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Montana’s Democratic candidates running for office encouraged their supporters to knock on doors and turn in their ballots at a rally in Bozeman on Saturday.

Gubernatorial candidate Lt. Gov. Mike Cooney, Senate candidate Gov. Steve Bullock and House candidate Kathleen Williams criticized their Republican opponents’ records on health care, public lands and education at the rally. They spoke in front of approximately 50 masked people at an empty lot on W. Lamme St.

Bozeman’s rally was one of several the Democrats have organized across the state in their final push to win votes before the 2020 election. Olivia Bercow, a spokesperson for the Bullock campaign, said the candidates have been doing “drive in” campaign events together.

On Sunday, the candidates are heading to Butte and Missoula. Cooney is scheduled to return to Bozeman for another rally on Monday.

Incumbent Republican Sen. Steve Daines, Bullock’s opponent, held a rally in Bozeman on Friday outside the GOP office south of Bozeman. He was scheduled to attend a rally in Kalispell with Donald Trump Jr. Saturday evening. Trump Jr. is campaigning for Daines, Republican gubernatorial candidate Greg Gianforte and House Republican candidate Matt Rosendale.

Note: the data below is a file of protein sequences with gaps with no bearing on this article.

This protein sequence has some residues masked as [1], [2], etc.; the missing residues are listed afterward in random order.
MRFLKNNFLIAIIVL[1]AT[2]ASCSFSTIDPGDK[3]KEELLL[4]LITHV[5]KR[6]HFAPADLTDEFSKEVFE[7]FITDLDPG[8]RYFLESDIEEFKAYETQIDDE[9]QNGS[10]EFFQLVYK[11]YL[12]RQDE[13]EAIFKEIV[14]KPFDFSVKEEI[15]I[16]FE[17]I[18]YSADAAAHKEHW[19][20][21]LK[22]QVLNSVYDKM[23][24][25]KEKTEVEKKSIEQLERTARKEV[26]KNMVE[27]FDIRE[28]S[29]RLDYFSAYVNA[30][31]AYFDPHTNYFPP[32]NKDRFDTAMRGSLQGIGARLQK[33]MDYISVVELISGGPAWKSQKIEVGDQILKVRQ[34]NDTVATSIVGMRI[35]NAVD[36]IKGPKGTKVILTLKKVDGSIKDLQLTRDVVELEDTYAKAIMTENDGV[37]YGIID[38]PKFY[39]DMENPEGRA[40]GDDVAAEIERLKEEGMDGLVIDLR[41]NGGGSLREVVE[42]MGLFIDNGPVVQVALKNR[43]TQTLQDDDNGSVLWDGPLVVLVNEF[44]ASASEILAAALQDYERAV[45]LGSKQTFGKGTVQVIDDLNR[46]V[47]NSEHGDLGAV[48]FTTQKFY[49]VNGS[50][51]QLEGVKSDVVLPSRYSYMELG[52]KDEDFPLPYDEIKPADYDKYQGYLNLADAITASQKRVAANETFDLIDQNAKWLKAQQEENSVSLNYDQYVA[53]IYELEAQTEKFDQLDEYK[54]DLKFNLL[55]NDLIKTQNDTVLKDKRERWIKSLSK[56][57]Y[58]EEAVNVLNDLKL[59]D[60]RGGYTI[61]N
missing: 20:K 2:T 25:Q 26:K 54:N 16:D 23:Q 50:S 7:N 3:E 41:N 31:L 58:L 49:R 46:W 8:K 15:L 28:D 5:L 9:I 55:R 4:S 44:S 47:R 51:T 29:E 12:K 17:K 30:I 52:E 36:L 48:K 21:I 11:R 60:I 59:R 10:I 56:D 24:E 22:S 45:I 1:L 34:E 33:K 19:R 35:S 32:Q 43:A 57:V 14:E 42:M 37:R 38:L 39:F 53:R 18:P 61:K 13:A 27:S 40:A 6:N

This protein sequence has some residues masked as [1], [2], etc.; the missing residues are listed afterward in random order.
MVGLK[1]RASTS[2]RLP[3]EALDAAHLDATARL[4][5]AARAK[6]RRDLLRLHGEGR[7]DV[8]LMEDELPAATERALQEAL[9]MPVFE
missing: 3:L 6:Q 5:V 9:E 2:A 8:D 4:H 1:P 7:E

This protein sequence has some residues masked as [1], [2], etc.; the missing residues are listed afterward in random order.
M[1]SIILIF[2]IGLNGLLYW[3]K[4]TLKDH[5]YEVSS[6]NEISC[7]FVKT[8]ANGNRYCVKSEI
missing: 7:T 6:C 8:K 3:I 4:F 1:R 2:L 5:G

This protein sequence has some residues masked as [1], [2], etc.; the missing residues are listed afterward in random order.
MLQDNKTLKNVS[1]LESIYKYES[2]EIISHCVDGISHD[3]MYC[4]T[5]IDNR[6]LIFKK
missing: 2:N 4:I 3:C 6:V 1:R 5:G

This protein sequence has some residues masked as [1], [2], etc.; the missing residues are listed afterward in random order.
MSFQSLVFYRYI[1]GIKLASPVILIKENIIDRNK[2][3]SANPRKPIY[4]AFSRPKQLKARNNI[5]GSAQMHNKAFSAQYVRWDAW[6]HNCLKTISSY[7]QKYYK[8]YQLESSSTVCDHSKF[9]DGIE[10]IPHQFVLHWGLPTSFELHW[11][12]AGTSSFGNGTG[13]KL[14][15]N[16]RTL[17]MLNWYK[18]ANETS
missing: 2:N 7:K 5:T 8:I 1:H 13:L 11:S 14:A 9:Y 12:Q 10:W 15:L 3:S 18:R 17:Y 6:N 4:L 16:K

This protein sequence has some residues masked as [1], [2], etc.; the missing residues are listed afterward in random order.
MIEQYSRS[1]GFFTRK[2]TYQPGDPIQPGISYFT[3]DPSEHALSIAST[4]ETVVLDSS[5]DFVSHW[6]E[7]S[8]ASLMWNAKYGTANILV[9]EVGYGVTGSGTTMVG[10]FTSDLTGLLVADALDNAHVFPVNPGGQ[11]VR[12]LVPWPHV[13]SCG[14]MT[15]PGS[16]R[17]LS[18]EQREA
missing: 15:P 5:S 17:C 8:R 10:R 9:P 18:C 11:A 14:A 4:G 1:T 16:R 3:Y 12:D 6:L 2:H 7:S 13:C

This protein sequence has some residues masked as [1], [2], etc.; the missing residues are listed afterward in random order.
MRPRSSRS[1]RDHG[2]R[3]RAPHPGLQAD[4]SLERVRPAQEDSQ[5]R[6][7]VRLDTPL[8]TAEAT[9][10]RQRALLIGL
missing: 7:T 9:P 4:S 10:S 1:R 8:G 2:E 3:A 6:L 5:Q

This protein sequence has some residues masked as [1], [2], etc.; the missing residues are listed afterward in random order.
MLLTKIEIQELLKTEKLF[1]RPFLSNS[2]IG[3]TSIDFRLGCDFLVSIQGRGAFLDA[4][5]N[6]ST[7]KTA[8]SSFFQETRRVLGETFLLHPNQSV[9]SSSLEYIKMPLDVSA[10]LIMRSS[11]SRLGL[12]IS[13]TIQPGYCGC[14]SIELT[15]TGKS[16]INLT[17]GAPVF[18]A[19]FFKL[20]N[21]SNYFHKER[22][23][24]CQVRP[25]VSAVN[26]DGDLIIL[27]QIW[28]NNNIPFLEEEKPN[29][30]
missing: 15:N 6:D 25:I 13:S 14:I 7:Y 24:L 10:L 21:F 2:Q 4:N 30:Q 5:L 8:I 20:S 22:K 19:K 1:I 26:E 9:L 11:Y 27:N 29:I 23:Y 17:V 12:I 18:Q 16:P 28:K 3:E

Cooney said public lands, public education and health care are all at risk in this election. He criticized Gianforte for his campaign spending, pointing out that Gianforte had spent $7.5 million of his own money on his campaign, as reported by the Associated Press.

Cooney urged his supporters to wear masks as they knock on doors and engage in face-to-face conversations with voters.

“They know what’s at stake,” Cooney said. “Our opponents will always outspend us.”

Cooney’s running mate, state House Minority Leader Casey Schreiner, was also at the rally.

Bullock said he has always worked to bring Democrats and Republicans together. Health care, public lands and small businesses are on the ballot in this election, according to Bullock. He criticized Daines’ record on health care and public lands, and claimed his opponent has consistently voted against coverage for pre-existing conditions.

“These elections will be so close,” Bullock said. “Knocking on doors and the conversations you’re having will make all the difference.”

Williams said her priorities in Congress will be to fix health care and protect Montanans’ outdoor heritage. She criticized her Republican opponent Matt Rosendale, claiming he wants to repeal the Affordable Care Act and transfer public lands.

“We can do better,” she said. “This race is tied. Every door could be the door that puts me over the top.”

The races for the Senate, House and governor have all been tight, according to polls.

A lot of the vote is already in. As of Saturday, more than 504,000 ballots had been received, according to the Office of the Montana Secretary of State. That’s more than 76% of the ballots that were sent to voters.

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Helena Dore can be reached at or at 582-2628.

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